Factors associated with early in vitro fertilization treatment discontinuation

Bronwyn S. Bedrick, Kelsey Anderson, Darcy E. Broughton, Barton Hamilton, Emily S. Jungheim*

*Corresponding author for this work

Research output: Contribution to journalArticlepeer-review

9 Scopus citations

Abstract

Objective: To investigate factors associated with early IVF treatment discontinuation. Design: Retrospective cohort study. Setting: Academic medical center. Patient(s): Six hundred sixty-nine first-attempt IVF patients who did not have a live birth. Intervention(s): None. Main Outcome Measure(s): Treatment discontinuation and time to return for a second IVF cycle. Result(s): Women without IVF insurance coverage were more likely to discontinue treatment than women with insurance coverage (adjusted odds ratio [aOR] = 3.12; 95% confidence interval [CI], 2.22–4.40). African-American women were more likely to discontinue treatment (aOR = 2.95; 95% CI, 1.54–5.66) and returned for treatment more slowly (adjusted hazard ratio [aHR] = 0.44; 95% CI, 0.28–0.71) than non-Hispanic white women, regardless of IVF insurance coverage or income. Women with a poor prognosis were more likely to discontinue treatment than women with a good prognosis. Older women with IVF insurance coverage or a good prognosis had a shorter time to return for a second IVF cycle than older women without IVF insurance coverage or with a poor prognosis. Estimated income, distance to clinic, fertility diagnosis, number of oocytes retrieved, and history of previous live birth were not associated with treatment discontinuation or time to return for a second IVF cycle after adjustment for covariates. Conclusion(s): IVF insurance coverage, race, age, and future treatment prognosis are associated with IVF treatment discontinuation and time to return.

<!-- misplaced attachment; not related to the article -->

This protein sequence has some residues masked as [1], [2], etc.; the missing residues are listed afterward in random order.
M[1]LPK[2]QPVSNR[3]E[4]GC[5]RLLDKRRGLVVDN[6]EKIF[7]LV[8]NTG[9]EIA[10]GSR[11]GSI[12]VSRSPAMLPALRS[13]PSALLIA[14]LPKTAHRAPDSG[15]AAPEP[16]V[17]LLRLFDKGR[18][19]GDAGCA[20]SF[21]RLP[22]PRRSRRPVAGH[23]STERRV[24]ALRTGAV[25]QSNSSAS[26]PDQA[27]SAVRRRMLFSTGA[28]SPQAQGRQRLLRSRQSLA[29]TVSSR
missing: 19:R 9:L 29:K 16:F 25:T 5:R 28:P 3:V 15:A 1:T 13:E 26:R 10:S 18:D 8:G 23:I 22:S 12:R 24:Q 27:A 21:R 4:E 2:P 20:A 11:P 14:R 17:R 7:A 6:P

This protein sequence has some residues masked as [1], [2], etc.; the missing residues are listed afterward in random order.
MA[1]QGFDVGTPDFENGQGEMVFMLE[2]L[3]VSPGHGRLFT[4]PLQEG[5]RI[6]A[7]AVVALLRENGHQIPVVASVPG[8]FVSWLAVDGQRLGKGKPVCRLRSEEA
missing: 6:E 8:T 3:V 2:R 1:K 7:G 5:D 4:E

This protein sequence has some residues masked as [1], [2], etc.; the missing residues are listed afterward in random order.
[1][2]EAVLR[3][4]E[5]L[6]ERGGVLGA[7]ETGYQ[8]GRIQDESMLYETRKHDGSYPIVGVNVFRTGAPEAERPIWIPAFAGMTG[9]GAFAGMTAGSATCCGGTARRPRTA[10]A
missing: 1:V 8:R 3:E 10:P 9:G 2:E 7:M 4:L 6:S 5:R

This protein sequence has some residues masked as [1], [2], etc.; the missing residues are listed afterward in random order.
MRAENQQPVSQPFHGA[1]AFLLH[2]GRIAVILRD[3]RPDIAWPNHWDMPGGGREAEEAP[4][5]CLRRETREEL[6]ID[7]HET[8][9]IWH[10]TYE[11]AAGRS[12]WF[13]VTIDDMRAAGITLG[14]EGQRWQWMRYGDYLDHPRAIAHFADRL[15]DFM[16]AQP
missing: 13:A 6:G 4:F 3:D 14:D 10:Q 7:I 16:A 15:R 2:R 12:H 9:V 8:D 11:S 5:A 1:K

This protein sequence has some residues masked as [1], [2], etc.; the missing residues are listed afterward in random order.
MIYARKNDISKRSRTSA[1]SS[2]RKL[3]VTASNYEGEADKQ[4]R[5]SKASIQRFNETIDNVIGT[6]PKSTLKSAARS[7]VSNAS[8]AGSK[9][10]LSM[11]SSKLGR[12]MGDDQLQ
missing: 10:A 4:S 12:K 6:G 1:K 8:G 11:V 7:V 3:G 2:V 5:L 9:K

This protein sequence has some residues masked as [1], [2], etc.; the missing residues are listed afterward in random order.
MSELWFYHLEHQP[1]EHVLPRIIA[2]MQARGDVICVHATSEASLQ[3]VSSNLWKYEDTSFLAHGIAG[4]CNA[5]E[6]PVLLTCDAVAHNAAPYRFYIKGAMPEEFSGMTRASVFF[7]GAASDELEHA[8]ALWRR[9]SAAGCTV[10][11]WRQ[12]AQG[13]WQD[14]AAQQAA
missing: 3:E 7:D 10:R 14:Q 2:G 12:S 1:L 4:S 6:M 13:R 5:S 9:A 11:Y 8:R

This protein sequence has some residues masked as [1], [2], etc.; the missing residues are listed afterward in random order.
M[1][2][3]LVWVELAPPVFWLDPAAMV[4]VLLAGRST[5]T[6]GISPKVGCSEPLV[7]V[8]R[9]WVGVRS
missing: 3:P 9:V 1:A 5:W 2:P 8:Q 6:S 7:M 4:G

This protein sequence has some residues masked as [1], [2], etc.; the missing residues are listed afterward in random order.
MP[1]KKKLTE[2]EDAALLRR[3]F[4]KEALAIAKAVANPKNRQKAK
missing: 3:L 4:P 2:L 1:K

Original languageEnglish (US)
Pages (from-to)105-111
Number of pages7
JournalFertility and Sterility
Volume112
Issue number1
DOIs
StatePublished - Jul 2019
Externally publishedYes

Keywords

  • IVF
  • IVF insurance
  • access to care
  • disparity
  • treatment termination

ASJC Scopus subject areas

  • Reproductive Medicine
  • Obstetrics and Gynecology

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